Long-term symptoms of polyneuropathy in breast and colorectal cancer patients treated with and without adjuvant chemotherapy.
Bennedsgaard K., Ventzel L., Themistocleous AC., Bennett DL., Jensen AB., Jensen AR., Andersen NT., Jensen TS., Tankisi H., Finnerup NB.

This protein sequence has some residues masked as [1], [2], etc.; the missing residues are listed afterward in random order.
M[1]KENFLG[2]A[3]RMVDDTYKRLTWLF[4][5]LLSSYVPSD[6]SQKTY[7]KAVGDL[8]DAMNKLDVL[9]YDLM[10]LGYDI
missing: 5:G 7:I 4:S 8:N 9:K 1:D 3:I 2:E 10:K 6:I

BACKGROUND: The aim of this study was to assess chemotherapy-induced polyneuropathy (CIPN) 5 years after adjuvant chemotherapy in patients with breast and colorectal cancer. The association of CIPN with quality of life, anxiety, and depression was analyzed. METHODS: Of a set of 100 patients with breast cancer and of 74 with colorectal cancer who had undergone surgery and adjuvant chemotherapy in 2011-2012, 80 and 52 patients alive, respectively, were included together with two reference groups of 249 breast cancer patients and 83 colorectal cancer patients who had undergone surgery only. All patients were sent a questionnaire on alcohol consumption, smoking habits, comorbidity, medicine consumption, and oxaliplatin-specific questions, as well as the Michigan Neuropathy Screening Instrument questionnaire (MNSIq), the Douleur Neuropathique 4 Questions (DN4q), the EQ-5D, and the Hospital Anxiety and Depression Scale. Possible polyneuropathy was defined as the presence of numbness and/or tingling in the feet, secondly as a score of ≥4 on the MNSIq. Possible painful polyneuropathy was defined as pain in both feet and a score ≥3 on the DN4q. RESULTS: The prevalence of possible polyneuropathy defined by numbness and/or tingling in the feet was 38.8% (28.1-50.3) after adjuvant docetaxel and 57.7% (43.2-71.3) after adjuvant oxaliplatin, with no significant difference from a previous 1-year follow-up (P >.35). Fewer had possible polyneuropathy as defined by the MNSIq. Patients with possible polyneuropathy after adjuvant chemotherapy reported significantly lower quality of life than patients treated with surgery only. CONCLUSION: Symptoms of polyneuropathy following adjuvant docetaxel and oxaliplatin persist 5 years after treatment and affect quality of life negatively.